Just seven weeks after the curtain came down on the most disrupted season in the Premier League era, English soccer’s elite are ready to do it all over again.
Champions Liverpool romped to their first domestic title in 30 years last time out, with Jürgen Klopp’s all-conquering side capping a remarkably dominant campaign to secure the Premier League trophy in June with seven games to spare. Joining them and their rivals in the top flight this year are the newly promoted trio of Leeds United, West Bromwich Albion and Fulham, each of whom can expect an uphill battle for survival within world soccer’s richest, and arguably most competitive, league.
In reality, though, every club in the competition will be grappling with newfound financial challenges this year. Even the likes of Abu Dhabi-oiled Manchester City and oligarch-bankrolled Chelsea will be forced to reckon with the prospect of spectator-free venues for the foreseeable future, not to mention the possibility of further disruption to come as the coronavirus pandemic continues to carve an unpredictable path.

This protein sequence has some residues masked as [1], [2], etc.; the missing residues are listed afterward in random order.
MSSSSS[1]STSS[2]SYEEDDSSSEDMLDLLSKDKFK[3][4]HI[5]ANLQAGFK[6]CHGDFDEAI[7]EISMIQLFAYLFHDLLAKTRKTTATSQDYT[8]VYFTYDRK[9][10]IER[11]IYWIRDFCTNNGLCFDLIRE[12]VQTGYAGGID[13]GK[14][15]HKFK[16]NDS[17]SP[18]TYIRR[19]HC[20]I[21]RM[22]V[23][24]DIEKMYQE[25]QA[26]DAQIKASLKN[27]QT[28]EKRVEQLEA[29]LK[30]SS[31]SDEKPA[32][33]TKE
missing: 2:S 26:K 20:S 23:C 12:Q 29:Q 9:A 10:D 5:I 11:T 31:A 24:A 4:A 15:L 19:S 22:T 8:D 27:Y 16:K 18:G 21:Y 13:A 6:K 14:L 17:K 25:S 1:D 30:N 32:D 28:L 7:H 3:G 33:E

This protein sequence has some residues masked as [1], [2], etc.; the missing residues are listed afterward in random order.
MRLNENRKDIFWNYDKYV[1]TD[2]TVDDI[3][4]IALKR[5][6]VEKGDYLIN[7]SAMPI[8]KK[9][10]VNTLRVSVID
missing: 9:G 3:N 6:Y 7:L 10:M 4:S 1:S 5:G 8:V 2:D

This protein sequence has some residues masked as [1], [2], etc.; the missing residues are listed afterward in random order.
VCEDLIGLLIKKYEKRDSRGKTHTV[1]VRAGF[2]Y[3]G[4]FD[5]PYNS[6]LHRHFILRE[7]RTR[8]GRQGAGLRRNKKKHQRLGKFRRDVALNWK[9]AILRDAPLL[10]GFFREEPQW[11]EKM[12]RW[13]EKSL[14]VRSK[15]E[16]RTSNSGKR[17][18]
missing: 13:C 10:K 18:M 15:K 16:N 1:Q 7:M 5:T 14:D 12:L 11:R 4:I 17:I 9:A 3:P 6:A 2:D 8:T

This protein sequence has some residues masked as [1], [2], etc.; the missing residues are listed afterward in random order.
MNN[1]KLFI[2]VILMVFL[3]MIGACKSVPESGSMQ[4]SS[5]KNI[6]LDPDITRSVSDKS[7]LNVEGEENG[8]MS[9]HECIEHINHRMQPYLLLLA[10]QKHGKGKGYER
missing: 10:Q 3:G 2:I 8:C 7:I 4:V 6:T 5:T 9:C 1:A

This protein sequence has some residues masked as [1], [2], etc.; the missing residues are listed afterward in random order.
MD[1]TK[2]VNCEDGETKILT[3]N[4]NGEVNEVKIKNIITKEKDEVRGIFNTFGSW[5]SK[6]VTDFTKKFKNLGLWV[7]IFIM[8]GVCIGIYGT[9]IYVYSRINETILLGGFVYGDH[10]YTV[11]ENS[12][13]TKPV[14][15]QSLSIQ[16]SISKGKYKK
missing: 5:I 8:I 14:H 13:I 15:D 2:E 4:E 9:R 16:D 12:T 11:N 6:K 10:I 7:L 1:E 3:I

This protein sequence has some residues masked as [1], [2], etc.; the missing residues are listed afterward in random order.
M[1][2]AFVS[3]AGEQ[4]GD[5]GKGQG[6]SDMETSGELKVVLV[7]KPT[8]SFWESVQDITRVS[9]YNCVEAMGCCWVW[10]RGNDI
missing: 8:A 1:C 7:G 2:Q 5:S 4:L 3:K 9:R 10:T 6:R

What it all means for the Premier League’s bottom line remains to be seen. Few could have predicted the job that awaited Richard Masters when he was appointed as the league’s permanent chief executive in December. A calendar year that began with a ‘ground-breaking’ Scandinavian TV rights deal with NENT Group and comparatively benign talk surrounding a new